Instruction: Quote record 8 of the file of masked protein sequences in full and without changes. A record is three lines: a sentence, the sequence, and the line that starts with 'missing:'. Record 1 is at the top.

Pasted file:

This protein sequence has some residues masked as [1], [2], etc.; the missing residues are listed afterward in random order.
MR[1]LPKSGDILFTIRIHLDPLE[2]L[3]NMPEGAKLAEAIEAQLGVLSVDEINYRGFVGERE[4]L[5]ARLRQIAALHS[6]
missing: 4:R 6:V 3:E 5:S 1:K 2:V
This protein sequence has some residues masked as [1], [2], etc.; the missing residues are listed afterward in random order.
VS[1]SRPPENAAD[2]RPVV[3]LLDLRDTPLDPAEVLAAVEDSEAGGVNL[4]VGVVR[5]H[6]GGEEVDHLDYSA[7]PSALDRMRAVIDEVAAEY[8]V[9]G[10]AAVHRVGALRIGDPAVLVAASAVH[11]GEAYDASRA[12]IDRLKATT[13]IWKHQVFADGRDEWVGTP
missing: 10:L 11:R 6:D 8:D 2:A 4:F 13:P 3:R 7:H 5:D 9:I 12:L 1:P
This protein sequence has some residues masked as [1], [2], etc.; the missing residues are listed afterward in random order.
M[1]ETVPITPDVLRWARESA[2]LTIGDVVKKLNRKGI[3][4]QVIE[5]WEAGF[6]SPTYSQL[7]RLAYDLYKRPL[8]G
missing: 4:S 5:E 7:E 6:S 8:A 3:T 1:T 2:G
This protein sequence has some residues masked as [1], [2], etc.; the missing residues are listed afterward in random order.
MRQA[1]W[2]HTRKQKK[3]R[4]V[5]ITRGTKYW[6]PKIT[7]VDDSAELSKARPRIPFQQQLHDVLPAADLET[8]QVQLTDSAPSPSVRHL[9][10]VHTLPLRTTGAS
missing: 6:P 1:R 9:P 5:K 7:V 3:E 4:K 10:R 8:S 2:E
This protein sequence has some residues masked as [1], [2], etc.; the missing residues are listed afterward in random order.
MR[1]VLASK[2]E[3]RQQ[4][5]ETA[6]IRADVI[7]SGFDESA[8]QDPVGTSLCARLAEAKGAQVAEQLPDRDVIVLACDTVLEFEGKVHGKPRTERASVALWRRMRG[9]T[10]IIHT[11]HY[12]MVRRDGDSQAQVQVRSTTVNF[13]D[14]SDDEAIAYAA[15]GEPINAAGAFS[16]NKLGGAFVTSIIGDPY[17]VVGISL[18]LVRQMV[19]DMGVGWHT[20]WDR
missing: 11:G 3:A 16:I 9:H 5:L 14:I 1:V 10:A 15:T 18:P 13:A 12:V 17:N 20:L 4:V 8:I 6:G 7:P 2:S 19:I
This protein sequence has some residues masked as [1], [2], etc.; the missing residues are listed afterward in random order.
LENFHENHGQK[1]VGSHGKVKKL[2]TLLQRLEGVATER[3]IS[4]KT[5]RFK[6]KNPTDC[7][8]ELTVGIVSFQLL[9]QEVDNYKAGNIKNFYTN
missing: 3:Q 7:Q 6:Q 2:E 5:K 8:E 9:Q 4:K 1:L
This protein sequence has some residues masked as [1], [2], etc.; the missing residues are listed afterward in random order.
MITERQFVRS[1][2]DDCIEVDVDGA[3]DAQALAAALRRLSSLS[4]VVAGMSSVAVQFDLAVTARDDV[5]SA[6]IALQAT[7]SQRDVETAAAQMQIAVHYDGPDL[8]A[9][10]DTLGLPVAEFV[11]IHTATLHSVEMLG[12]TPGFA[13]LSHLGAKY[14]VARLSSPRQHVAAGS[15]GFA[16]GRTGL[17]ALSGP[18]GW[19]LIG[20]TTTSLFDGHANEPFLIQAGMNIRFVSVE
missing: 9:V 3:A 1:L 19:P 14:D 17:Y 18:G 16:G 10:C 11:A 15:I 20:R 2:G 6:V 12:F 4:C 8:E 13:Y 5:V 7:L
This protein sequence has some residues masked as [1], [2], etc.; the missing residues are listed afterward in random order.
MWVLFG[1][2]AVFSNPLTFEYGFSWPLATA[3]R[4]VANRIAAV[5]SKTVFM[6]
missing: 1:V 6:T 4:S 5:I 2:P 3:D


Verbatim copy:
This protein sequence has some residues masked as [1], [2], etc.; the missing residues are listed afterward in random order.
MWVLFG[1][2]AVFSNPLTFEYGFSWPLATA[3]R[4]VANRIAAV[5]SKTVFM[6]
missing: 1:V 6:T 4:S 5:I 2:P 3:D